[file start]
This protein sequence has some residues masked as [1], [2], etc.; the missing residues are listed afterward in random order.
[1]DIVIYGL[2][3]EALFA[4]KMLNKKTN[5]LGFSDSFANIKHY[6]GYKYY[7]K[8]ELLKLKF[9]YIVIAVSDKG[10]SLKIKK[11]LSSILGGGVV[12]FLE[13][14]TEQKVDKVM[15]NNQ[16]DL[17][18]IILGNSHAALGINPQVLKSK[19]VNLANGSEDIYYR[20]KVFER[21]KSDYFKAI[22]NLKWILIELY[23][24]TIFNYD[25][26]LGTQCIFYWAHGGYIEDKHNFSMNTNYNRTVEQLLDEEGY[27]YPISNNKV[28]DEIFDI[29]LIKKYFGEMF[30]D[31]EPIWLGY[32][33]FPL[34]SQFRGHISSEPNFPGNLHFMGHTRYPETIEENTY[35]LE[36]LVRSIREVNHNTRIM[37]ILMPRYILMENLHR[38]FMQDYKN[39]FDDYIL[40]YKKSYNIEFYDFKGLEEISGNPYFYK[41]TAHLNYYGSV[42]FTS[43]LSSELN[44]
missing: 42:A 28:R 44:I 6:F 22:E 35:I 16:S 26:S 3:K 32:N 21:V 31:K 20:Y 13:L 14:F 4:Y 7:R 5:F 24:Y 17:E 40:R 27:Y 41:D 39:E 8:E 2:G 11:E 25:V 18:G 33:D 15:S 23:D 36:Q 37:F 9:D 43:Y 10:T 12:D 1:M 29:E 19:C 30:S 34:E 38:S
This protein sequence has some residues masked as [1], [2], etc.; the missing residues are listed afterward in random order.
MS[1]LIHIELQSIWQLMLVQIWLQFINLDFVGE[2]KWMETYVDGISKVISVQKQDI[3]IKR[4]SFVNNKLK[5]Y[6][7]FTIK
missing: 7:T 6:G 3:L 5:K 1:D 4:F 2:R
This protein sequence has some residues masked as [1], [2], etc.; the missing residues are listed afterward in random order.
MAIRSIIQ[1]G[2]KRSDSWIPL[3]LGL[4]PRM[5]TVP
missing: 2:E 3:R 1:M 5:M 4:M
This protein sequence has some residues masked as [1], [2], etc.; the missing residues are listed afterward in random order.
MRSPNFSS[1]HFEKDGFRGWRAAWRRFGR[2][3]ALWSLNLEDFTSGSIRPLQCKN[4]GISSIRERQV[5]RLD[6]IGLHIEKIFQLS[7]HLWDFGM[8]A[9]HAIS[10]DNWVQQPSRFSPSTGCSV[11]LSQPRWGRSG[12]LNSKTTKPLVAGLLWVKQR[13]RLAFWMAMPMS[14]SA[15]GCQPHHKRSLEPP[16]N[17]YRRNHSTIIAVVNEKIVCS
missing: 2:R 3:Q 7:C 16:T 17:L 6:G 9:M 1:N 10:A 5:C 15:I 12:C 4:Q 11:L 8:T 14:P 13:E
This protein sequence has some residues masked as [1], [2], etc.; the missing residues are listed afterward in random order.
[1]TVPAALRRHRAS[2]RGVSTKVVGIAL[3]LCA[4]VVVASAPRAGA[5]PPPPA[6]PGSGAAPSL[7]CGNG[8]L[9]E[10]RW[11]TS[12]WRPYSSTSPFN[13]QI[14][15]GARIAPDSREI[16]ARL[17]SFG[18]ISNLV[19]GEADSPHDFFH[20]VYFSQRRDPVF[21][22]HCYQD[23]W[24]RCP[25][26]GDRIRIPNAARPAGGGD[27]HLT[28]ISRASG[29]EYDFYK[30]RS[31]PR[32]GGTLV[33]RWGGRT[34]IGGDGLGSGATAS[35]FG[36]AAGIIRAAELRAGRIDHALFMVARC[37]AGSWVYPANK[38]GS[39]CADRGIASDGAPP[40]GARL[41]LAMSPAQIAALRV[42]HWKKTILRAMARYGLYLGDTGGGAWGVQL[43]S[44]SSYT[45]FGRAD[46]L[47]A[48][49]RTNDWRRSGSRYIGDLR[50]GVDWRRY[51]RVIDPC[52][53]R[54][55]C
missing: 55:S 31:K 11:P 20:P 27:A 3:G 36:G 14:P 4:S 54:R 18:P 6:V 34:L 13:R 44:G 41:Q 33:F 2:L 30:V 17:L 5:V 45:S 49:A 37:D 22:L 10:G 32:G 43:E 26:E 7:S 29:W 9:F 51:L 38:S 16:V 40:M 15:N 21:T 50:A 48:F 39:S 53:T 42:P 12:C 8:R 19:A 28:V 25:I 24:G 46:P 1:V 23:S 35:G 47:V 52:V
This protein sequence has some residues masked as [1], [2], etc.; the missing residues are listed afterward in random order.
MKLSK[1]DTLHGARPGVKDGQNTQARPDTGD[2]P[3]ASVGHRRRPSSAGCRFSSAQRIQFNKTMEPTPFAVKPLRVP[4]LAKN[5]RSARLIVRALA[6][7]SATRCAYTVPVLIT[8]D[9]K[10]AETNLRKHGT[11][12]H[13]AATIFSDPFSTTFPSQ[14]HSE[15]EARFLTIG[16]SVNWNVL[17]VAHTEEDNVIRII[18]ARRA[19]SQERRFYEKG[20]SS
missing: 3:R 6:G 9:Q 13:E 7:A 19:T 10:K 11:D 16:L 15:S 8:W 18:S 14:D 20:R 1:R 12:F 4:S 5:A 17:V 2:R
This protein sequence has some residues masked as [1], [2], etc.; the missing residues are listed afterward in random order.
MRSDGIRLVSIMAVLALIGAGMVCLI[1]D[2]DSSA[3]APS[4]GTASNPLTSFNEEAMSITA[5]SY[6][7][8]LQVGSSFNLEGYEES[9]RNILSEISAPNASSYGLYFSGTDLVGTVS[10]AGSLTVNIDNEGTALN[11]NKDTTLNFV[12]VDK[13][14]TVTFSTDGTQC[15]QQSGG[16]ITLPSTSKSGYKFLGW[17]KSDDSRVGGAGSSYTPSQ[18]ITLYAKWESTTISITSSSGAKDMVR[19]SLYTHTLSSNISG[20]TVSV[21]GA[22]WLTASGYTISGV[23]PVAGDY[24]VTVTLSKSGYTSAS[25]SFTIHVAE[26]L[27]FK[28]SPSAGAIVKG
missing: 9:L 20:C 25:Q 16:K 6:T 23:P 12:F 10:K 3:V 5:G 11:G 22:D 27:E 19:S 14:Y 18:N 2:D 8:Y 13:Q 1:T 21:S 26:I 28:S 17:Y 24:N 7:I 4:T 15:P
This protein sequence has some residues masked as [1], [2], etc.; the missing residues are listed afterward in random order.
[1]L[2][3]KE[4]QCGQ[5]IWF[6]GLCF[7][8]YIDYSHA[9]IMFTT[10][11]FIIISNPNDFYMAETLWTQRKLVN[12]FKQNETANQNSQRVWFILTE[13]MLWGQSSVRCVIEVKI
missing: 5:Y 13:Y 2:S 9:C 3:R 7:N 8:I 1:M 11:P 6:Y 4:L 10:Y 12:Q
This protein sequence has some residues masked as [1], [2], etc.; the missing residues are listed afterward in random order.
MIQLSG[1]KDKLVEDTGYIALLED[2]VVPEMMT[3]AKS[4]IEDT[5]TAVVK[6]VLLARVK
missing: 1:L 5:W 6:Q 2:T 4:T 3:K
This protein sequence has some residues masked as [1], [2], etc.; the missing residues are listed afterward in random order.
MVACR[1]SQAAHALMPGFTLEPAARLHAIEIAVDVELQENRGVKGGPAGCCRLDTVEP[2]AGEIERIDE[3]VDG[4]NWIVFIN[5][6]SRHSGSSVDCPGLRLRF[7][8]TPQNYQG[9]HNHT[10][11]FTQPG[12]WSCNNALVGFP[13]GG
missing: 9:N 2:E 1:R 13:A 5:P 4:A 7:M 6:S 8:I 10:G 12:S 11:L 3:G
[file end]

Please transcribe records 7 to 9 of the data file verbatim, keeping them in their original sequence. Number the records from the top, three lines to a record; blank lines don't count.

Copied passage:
This protein sequence has some residues masked as [1], [2], etc.; the missing residues are listed afterward in random order.
MRSDGIRLVSIMAVLALIGAGMVCLI[1]D[2]DSSA[3]APS[4]GTASNPLTSFNEEAMSITA[5]SY[6][7][8]LQVGSSFNLEGYEES[9]RNILSEISAPNASSYGLYFSGTDLVGTVS[10]AGSLTVNIDNEGTALN[11]NKDTTLNFV[12]VDK[13][14]TVTFSTDGTQC[15]QQSGG[16]ITLPSTSKSGYKFLGW[17]KSDDSRVGGAGSSYTPSQ[18]ITLYAKWESTTISITSSSGAKDMVR[19]SLYTHTLSSNISG[20]TVSV[21]GA[22]WLTASGYTISGV[23]PVAGDY[24]VTVTLSKSGYTSAS[25]SFTIHVAE[26]L[27]FK[28]SPSAGAIVKG
missing: 9:L 20:C 25:Q 16:K 6:T 23:P 12:F 10:K 3:V 5:G 11:G 22:D 27:E 19:S 14:Y 18:N 2:D 8:Y 13:Q 1:T 21:S 26:I 28:S 17:Y 24:N 7:I 4:T 15:P
This protein sequence has some residues masked as [1], [2], etc.; the missing residues are listed afterward in random order.
[1]L[2][3]KE[4]QCGQ[5]IWF[6]GLCF[7][8]YIDYSHA[9]IMFTT[10][11]FIIISNPNDFYMAETLWTQRKLVN[12]FKQNETANQNSQRVWFILTE[13]MLWGQSSVRCVIEVKI
missing: 5:Y 13:Y 2:S 9:C 3:R 7:N 8:I 1:M 11:P 6:Y 4:L 10:Y 12:Q
This protein sequence has some residues masked as [1], [2], etc.; the missing residues are listed afterward in random order.
MIQLSG[1]KDKLVEDTGYIALLED[2]VVPEMMT[3]AKS[4]IEDT[5]TAVVK[6]VLLARVK
missing: 1:L 5:W 6:Q 2:T 4:T 3:K